To continue her accomplishments, Redgrave was handed a Tony after appearing in the Broadway production of “Long Day’s Journey Into Night” (2003). This led to her guest performance as Dr. Erica Noughton in several episodes of the hospital-set drama “Nip/Tuck” (2004, 2005) and her appearance in the family movie The Thief Lord (2006).

The prolific actress will entertain her fans in the TV romantic drama The Shell Seeker (2006), the horror movie Cowboys for Christ (2006) and the animated sequel The Magic Snowman II (2006, will voice Gustella). Redgrave, who will star in the one-woman stage adaptation of Joan Didion’s bestseller, “The Year of Magical Thinking” (2007), is also set to play Roberta Elliot in the drama thriller The Riddle (2007), act with Keira Knightley and James McAvoy in Atonement (2007) and share the screen with daughter Natasha Richardson in Lajos Koltai’s drama Evening (2007).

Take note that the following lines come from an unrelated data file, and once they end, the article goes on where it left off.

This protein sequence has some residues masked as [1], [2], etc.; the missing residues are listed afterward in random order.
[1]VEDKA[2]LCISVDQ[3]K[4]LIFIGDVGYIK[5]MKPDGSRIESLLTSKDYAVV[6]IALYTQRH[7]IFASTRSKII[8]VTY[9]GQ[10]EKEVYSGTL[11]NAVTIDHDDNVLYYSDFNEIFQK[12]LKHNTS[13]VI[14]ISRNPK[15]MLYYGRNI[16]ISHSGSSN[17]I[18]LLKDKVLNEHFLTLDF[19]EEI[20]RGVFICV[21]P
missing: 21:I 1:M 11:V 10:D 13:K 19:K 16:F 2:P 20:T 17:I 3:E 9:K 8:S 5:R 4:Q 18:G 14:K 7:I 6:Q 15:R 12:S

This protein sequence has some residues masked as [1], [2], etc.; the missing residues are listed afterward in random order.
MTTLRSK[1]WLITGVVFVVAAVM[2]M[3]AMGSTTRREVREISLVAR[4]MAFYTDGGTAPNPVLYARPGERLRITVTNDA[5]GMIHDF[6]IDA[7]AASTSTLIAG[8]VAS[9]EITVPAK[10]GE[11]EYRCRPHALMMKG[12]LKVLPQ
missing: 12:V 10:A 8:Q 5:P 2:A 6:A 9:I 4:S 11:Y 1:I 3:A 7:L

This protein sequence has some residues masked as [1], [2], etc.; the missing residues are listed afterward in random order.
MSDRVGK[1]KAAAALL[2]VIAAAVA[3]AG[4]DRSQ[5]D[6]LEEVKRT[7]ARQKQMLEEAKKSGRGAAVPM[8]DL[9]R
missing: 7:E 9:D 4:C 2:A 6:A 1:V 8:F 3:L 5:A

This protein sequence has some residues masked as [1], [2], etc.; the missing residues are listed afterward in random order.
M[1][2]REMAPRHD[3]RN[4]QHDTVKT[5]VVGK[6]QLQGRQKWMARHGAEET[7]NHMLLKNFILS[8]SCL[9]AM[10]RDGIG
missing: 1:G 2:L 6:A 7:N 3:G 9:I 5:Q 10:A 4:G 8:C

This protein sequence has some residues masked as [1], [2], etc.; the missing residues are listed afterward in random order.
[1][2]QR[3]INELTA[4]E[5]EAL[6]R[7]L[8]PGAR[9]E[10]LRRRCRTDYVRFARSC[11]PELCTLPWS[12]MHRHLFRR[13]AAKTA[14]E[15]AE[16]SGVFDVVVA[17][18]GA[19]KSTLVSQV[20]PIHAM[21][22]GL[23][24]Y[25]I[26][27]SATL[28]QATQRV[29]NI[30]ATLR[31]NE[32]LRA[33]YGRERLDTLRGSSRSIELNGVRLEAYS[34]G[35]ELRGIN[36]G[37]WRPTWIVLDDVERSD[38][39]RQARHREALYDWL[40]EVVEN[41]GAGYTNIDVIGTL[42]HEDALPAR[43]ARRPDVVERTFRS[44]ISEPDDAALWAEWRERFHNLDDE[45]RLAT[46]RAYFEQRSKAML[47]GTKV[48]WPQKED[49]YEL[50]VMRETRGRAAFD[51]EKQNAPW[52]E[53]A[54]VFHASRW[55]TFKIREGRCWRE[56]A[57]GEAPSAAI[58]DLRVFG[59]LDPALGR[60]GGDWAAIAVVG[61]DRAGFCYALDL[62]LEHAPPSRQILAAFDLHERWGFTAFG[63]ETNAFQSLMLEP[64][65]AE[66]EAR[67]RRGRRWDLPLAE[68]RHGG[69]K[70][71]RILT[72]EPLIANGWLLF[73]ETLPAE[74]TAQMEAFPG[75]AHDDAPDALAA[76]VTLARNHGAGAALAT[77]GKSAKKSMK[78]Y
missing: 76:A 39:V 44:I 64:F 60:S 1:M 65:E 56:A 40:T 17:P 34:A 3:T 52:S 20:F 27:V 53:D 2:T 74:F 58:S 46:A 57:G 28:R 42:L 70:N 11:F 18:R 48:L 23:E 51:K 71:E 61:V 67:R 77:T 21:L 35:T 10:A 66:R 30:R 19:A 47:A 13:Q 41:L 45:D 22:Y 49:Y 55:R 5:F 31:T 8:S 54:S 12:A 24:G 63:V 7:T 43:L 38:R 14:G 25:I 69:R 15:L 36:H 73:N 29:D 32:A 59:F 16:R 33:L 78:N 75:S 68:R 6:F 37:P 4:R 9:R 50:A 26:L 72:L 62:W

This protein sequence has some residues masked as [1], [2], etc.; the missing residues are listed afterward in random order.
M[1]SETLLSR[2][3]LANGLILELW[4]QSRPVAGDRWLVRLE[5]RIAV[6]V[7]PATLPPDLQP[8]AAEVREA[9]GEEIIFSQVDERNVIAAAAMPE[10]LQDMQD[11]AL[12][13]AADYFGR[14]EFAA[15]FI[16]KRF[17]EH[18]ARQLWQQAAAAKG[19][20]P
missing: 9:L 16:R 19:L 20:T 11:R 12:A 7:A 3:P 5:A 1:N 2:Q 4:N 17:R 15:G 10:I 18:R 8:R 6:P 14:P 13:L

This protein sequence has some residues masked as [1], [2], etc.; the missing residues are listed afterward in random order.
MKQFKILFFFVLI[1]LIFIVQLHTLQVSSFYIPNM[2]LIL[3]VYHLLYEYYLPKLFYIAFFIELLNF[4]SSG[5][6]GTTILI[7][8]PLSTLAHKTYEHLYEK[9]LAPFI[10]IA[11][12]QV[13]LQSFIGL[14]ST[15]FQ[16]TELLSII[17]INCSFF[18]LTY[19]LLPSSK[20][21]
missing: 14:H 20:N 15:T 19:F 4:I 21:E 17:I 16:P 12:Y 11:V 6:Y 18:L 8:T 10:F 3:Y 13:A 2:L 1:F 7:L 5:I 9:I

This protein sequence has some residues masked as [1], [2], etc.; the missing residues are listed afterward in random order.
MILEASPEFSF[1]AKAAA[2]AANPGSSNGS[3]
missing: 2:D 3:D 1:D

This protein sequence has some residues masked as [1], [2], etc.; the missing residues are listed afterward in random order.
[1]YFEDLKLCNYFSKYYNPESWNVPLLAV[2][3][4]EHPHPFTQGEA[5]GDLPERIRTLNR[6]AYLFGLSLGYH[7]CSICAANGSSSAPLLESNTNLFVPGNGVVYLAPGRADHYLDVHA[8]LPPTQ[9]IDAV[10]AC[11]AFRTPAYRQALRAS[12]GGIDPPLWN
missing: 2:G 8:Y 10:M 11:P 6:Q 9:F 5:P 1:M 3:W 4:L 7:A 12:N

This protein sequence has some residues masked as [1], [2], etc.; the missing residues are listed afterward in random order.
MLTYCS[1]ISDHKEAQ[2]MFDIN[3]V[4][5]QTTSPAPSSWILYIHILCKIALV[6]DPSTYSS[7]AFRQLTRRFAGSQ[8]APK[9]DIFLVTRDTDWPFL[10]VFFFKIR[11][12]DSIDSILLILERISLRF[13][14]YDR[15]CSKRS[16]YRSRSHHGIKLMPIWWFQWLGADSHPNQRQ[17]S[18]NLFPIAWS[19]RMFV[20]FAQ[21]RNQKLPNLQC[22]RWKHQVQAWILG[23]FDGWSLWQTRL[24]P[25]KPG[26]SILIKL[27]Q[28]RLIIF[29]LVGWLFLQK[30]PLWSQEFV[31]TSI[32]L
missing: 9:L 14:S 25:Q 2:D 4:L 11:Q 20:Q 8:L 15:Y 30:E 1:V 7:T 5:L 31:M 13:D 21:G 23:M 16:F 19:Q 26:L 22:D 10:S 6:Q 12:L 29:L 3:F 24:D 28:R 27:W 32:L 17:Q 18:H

• Tony: Best Actress (Play), “Long Day’s Journey Into Night,” 2003
  • Character and Morality in Entertainment: Camie, The Locket, 2003
  • Broadcasting Press Guild: Best Actress, The Gathering Storm, 2003
  • L.A. Outfest: Screen Idol Award – Female, If These Walls Could Talk 2, 2001
  • Screen Actors Guild: Outstanding Performance by a Female Actor in a Television Movie or Miniseries, If These Walls Could Talk 2, 2001
  • Golden Globe: Best Performance by an Actress in a Supporting Role in a Series, Mini-Series or Motion Picture Made for TV, If These Walls Could Talk 2, 2001
  • Emmy: Outstanding Supporting Actress in a Miniseries or a Movie, If These Walls Could Talk 2, 2000
  • Boston Film Festival: Film Excellence Award, 1995
  • Venice Film Festival: Volpi Cup for Best Supporting Actress, Little Odessa, 1994